December 12, 2017

Pew Internet Releases 2015 Device Ownership Statistics, 68% of Americans Have Smartphones; 45% Have Tablets

From Pew Internet:

Today, 68% of U.S. adults have a smartphone, up from 35% in 2011, and tablet computer ownership has edged up to 45% among adults, according to newly released survey data from the Pew Research Center.1 Smartphone ownership is nearing the saturation point with some groups: 86% of those ages 18-29 have a smartphone, as do 83% of those ages 30-49 and 87% of those living in households earning $75,000 and up annually.

At the same time, the surveys suggest the adoption of some digital devices has slowed and even declined in recent years.

Smartphones, Tablets Grew in Recent Years; Other Devices Declined or Stayed Flat

For example, e-reader device ownership has fallen. Today, about one-in-five adults (19%) report owning an e-reader, while in early 2014 that share was a third (32%). Ownership of MP3 players has not had a notable decline, but the percentage of adults who own one has hovered around the 40% mark since 2008. And computer ownership levels have stayed roughly where they were a decade ago.

Some 19% of adults report owning an e-reader – a handheld device such as a Kindle or Nook primarily used for reading e-books. This is a sizable drop from early 2014, when 32% of adults owned this type of device. Ownership of e-readers is somewhat more common among women (22%) than men (15%). Whites are more likely than blacks and Hispanics to own an e-reading device, while ownership also tends to be higher among those who are more affluent and those with more education.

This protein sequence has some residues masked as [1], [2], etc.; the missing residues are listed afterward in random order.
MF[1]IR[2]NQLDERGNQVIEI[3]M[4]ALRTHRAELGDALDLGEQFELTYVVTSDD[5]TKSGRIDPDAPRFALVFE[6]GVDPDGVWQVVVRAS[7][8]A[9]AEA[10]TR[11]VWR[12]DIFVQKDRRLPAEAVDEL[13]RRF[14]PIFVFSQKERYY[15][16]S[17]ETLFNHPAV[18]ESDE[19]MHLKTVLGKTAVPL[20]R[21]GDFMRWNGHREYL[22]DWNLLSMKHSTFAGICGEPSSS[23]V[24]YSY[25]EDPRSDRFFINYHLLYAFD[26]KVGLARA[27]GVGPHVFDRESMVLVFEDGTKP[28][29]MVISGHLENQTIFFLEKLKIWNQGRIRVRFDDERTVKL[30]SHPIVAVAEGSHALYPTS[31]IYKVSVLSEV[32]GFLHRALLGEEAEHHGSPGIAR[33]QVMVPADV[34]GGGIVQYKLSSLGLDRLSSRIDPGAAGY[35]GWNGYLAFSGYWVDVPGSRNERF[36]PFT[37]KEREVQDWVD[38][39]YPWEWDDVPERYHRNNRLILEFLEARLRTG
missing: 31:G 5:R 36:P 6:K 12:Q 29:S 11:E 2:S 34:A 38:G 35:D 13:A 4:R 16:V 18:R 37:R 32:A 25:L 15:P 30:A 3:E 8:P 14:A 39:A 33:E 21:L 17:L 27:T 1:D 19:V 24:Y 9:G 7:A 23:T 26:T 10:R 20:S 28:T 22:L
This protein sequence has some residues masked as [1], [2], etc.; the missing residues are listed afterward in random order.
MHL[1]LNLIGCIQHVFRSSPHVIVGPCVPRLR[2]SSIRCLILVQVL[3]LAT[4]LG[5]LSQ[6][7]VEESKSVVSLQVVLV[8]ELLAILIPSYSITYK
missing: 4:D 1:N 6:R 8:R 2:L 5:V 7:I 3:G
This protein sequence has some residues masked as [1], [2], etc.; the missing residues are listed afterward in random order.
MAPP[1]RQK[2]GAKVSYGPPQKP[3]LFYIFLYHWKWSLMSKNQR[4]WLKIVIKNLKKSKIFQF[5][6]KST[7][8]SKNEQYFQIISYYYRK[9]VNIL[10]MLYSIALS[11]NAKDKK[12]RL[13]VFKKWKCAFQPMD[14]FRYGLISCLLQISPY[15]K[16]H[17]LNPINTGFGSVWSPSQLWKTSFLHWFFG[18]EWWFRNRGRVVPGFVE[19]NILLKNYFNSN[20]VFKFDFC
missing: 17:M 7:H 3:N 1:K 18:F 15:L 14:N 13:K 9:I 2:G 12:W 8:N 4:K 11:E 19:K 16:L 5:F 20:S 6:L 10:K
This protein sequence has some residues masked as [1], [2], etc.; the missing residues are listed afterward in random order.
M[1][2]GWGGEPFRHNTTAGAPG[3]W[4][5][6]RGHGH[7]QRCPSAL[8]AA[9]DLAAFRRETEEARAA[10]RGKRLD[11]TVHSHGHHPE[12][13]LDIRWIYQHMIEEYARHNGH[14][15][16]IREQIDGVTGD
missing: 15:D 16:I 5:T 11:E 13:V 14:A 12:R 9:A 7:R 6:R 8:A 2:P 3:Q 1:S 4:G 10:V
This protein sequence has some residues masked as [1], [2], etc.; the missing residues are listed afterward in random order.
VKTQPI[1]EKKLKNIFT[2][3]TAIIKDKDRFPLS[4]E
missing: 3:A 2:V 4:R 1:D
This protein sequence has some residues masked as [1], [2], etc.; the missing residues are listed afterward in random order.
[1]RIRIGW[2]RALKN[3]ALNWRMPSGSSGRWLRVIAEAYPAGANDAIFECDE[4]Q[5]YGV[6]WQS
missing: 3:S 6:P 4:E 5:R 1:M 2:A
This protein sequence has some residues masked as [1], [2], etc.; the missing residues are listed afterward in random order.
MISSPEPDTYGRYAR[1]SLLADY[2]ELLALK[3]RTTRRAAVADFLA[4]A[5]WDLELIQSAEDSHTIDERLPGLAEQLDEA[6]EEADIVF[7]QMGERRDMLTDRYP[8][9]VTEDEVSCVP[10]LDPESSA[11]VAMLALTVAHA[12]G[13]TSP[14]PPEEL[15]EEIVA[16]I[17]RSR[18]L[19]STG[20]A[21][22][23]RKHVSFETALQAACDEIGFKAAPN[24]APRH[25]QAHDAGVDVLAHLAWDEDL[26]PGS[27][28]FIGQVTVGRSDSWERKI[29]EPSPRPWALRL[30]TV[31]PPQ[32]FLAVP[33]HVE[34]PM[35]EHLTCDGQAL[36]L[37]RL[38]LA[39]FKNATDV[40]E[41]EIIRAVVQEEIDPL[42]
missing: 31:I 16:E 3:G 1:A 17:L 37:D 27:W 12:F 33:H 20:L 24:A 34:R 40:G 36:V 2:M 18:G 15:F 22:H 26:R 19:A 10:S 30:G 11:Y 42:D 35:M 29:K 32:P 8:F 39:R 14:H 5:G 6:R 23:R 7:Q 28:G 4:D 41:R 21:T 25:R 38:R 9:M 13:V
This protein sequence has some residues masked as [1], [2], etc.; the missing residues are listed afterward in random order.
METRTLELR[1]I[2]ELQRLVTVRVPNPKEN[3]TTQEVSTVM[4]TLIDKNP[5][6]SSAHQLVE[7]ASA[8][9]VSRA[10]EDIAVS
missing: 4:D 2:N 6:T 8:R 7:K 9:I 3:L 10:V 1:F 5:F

E-reader Ownership Differs by Gender, Income, Education, Race and Ethnicity

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Gary Price About Gary Price

Gary Price (gprice@mediasourceinc.com) is a librarian, writer, consultant, and frequent conference speaker based in the Washington D.C. metro area. Before launching INFOdocket, Price and Shirl Kennedy were the founders and senior editors at ResourceShelf and DocuTicker for 10 years. From 2006-2009 he was Director of Online Information Services at Ask.com, and is currently a contributing editor at Search Engine Land.

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